Children of Húrin

Front Cover
Houghton Mifflin, 2007 - Fiction - 313 pages
122 Reviews
“There are tales of Middle-earth from times long before The Lord of the Rings, and the story told in this book is set in the great country that lay beyond the Grey Havens in the West: lands where Treebeard once walked, but that were drowned in the great cataclysm that ended the First Age of the World.

“In that remote time Morgoth, the first Dark Lord, dwelt in the vast fortress of Angband, the Hells of Iron, in the North; and the tragedy of Túrin and his sister Niënor unfolded within the shadow of the fear of Angband and the war waged by Morgoth against the lands and secret cities of the Elves.

“Their brief and passionate lives were dominated by the elemental hatred that Morgoth bore them as the children of Húrin, the man who had dared to defy and to scorn him to his face. Against them he sent his most formidable servant, Glaurung, a powerful spirit in the form of a huge wingless dragon of fire. Into this story of brutal conquest and flight, of forest hiding-places and pursuit, of resistance with lessening hope, the Dark Lord and the Dragon enter in direly articulate form. Sardonic and mocking, Glaurung manipulated the fates of Túrin and Niënor by lies of diabolic cunning and guile, and the curse of Morgoth was fulfilled.

“The earliest versions of this story by J.R.R. Tolkien go back to the end of the First World War and the years that followed; but long afterward, when The Lord of the Rings was finished, he wrote it anew and greatly enlarged it in complexities of motive and character: it became the dominant story in his later work on Middle-earth. But he could not bring it to a final and finished form. In this book I have endeavored to construct, after long study of the manuscripts, a coherent narrative without any editorial invention.” — Christopher Tolkien

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User Review  - KirkLowery - LibraryThing

One of the fascinations of the Lord of the Rings books is that the narrative is written in the context of a mythology: epic tales of events that dramatically affect the characters, affect them even ... Read full review

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One more amazing epic tale of J.R.R Tolkien, covering the life of Hurin and his descendants (mostly Turin), as well as the great historical events they participated in and the effect upon the world.

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Contents

I
7
II
13
III
33
Copyright

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About the author (2007)

A writer of fantasies, Tolkien, a professor of language and literature at Oxford University, was always intrigued by early English and the imaginative use of language. In his greatest story, the trilogy The Lord of the Rings (1954--56), Tolkien invented a language with vocabulary, grammar, syntax, even poetry of its own. Though readers have created various possible allegorical interpretations, Tolkien has said: "It is not about anything but itself. (Certainly it has no allegorical intentions, general, particular or topical, moral, religious or political.)" In The Adventures of Tom Bombadil (1962), Tolkien tells the story of the "master of wood, water, and hill," a jolly teller of tales and singer of songs, one of the multitude of characters in his romance, saga, epic, or fairy tales about his country of the Hobbits. Tolkien was also a formidable medieval scholar, as evidenced by his work, Beowulf: The Monster and the Critics (1936) and his edition of Anciene Wisse: English Text of the Anciene Riwle. Among his works published posthumously, are The Legend of Sigurd and Gudrún and The Fall of Arthur, which was edited by his son, Christopher. In 2013, his title, The Hobbit (Movie Tie-In) made The New York Times Best Seller List.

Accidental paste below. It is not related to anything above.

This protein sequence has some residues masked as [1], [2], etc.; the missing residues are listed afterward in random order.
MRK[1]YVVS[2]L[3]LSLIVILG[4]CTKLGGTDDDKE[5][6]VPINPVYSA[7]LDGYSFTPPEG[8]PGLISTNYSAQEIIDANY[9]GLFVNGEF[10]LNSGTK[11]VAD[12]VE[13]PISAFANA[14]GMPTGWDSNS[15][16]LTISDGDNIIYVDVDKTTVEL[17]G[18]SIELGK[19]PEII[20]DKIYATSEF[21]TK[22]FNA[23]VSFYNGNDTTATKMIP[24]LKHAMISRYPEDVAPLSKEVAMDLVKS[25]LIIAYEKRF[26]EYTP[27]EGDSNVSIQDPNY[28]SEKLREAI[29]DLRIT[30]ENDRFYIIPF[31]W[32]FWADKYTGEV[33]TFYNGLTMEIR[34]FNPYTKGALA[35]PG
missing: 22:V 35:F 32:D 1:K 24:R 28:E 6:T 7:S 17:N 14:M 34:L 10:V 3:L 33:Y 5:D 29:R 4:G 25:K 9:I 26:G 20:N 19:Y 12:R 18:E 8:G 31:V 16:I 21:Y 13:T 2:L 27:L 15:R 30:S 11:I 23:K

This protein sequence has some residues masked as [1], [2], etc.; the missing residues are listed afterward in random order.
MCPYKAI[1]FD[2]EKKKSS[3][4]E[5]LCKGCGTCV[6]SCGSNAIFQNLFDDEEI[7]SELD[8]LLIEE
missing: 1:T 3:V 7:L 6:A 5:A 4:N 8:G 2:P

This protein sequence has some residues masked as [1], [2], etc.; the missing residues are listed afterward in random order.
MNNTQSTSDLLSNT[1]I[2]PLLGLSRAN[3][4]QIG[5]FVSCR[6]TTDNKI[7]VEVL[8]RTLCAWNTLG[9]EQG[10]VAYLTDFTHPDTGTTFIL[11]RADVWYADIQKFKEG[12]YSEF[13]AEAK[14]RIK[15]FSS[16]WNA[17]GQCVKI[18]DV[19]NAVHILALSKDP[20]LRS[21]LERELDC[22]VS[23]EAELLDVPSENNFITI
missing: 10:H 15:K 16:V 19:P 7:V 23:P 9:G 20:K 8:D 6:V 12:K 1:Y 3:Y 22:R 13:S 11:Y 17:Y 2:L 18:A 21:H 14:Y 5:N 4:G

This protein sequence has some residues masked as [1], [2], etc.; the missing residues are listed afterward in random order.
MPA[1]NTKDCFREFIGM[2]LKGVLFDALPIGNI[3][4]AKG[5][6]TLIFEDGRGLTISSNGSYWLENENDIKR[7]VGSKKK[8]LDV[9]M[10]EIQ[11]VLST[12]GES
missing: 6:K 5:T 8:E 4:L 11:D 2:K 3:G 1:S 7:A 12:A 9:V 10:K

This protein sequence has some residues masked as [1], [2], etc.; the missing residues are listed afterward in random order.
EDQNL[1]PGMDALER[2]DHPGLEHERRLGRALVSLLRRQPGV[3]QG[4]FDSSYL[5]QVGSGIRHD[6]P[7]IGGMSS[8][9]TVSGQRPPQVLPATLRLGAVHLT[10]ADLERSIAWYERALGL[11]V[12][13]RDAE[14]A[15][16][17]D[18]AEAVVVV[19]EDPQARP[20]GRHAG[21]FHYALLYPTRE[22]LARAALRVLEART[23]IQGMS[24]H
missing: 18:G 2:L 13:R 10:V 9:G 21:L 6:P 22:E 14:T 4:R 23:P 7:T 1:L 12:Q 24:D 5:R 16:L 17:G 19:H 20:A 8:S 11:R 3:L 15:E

Christopher Reuel Tolkien was born on November 21, 1924 in Leeds, England. He is author J.R.R. Tolkien's youngest son and is known for having edited and published much of his father's work posthumously, including The Children of Húrin.

Alan Lee was born in England in 1947. Inspired by Tolkien's work to pursue his chosen path as an artist of the mythic and fantastic, he has illustrated a wide range of books including Faeries, The Mabinogion, Castles, Merlin Dreams, the centenary edition of The Lord of the Rings, and The Hobbit. He is a winner of the Carnegie Medal for his illustrated edition of The Illiad, and a conceptual artist for the motion picture adaptation of The Lord of the Rings.

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